Frank Zappa's musical language
Frank Zappa's musical language
A study of the music of Frank Zappa

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With "Apostrophe (')" Zappa continued the success he had with "Overnite sensation". Every now and then he would co-write a song with band members. "Apostrophe (')" contains two of them. Others included in this study are "Scum bag" and "No more Mr. nice guy". The title track stems from a 1972 recording session. Originally this song carried the title "Energy frontier", with "Down in the dew" as the main theme and "Apostrophe (')" as a large interlude. More from this session is included in the ZFT release "The crux of the biscuit", with alternative recordings and mixes of most "Apostrophe (')" tracks. "Down in the dew" only got postumely released on "Läther". It looks like Zappa aimed at "Apostrophe (')" being commercial, because the more complex songs he had in stock got skipped. He convinced Warner Bros. to advertise for it on TV. He was so delighted when this album reached number 10 in the LP chart, that he let a marching band parade in front of their office. The "Crux of the biscuit" CD booklet contains photos of this event as well as of the Billboard top LPs list.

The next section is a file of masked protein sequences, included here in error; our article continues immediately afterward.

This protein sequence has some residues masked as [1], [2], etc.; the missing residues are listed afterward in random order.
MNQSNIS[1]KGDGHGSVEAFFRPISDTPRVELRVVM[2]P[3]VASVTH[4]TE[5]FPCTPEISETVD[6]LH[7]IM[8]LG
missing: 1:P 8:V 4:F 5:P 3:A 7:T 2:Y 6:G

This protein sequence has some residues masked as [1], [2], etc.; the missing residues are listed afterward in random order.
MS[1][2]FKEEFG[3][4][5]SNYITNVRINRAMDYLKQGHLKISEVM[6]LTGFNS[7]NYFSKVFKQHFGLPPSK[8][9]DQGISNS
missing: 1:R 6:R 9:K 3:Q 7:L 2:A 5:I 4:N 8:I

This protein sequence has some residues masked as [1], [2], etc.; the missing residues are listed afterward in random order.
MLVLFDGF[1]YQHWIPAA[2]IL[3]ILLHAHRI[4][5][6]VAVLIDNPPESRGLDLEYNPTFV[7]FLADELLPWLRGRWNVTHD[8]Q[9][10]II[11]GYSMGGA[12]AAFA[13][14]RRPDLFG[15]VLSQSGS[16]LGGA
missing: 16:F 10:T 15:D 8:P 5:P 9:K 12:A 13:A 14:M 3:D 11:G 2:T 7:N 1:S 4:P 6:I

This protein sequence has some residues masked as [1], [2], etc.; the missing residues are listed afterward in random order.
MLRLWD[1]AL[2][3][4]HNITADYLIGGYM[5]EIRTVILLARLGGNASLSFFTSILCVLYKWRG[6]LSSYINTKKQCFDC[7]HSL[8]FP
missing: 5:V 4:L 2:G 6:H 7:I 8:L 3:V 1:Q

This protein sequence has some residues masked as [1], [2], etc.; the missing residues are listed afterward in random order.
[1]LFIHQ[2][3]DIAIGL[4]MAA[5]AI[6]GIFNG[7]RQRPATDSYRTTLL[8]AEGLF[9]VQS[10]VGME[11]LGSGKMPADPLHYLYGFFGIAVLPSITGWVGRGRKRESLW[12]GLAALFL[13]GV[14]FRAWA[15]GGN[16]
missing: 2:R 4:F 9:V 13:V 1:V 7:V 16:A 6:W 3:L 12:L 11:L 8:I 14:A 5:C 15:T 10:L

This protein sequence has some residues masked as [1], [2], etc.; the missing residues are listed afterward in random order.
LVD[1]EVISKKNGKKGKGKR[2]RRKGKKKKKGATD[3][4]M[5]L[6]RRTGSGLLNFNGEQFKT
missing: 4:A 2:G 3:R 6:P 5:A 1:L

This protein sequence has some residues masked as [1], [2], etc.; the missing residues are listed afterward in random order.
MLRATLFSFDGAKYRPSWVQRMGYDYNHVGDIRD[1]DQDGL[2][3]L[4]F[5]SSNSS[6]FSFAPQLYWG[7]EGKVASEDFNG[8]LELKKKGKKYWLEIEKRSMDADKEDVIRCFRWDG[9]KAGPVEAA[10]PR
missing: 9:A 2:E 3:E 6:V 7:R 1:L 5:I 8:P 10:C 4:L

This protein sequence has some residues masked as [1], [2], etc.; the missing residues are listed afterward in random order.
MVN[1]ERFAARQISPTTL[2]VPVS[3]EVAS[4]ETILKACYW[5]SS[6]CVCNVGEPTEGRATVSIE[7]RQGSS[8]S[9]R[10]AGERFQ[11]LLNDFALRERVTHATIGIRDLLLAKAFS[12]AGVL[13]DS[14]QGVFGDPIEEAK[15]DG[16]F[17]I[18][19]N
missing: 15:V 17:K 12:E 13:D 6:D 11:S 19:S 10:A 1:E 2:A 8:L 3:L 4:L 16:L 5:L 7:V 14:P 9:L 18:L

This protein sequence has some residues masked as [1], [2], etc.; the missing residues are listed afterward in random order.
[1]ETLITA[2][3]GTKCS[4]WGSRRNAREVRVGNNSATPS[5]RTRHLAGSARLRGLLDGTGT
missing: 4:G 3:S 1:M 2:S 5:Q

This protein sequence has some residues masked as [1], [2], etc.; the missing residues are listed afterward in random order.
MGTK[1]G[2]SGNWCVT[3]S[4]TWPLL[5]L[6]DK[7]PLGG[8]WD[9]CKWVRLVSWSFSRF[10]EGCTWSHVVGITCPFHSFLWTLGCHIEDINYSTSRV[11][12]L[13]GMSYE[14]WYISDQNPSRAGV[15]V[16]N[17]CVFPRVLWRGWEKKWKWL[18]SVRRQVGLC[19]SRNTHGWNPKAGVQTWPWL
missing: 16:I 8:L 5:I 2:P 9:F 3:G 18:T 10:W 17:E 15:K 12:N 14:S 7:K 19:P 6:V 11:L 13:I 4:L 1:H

1. Don't eat the yellow snow

The riff from "Don't eat the yellow snow" from "Apostrophe (')" is using the chord progression I-I-I-II 7th (occ. VII 9th) in D Mixolydian (bass included in these chords).

Don't eat the yellow snow, riff (midi file).

Don't eat the yellow snow, riff (transcription).

Don't eat the yellow snow There are three live versions of "Don't eat the yellow" available, performed as a suite. To the right: Napoleon Murphy Brock and Zappa in the studio, 1974, rehearsing "Don't eat the yellow" in the Australia version (source: Roxy, the movie DVD). This suite is made up of tracks 1-4 from "Apostrophe (')" with some extras:

One shot deal: Australian yellow snow
- 0:00 Don't eat the yellow, Australia version with the instrumental intro skipped.
- 0:57 Nanook rubs it.
- 7:41 St. Alfonso's pancake breakfast. According to the Crux of the biscuit liner notes the sung version of "Father O'blivion" was included in this performance, but omitted from the CD edit (like the "Don't eat the yellow" intro). The next suite is presented as the full version of how it was performed in Australia.
- 8:40 The MAR-JUH-RENE spelling event.
- 12:26 End.

The crux of the biscuit: Don't eat the yellow snow/St. Alfonso's pancake breakfast
- 0:00 Don't eat the yellow, Australia version incl. the instrumental intro.
- 1:10 Nanook rubs it.
- 6:50 St. Alfonso's pancake breakfast.
- 8:58 Father O'blivion.
- 11:24 St. Alfonso's pancake breakfast, played faster.
- 12:26 The MAR-JUH-RENE spelling event. See the liner notes for a detailed description of the event.
- 16:06 The band soloing in mostly G Dorian, followed by the Father O'blivion text, spoken by Zappa over a bass G pedal note. See below at Father O'blivion for the version from "YCDTOSA Vol. VI".
- 18:54 "Join the march and eat my starch". A section from the later "Greggery Peccary" composition, with bars 1-5 being included in this study (as how it's played here, two months later in Sweden, and eventually on "Studio Tan").
- 19:24 End.

YCDTOSA Vol. I: Don't eat that yellow snow (February 1979)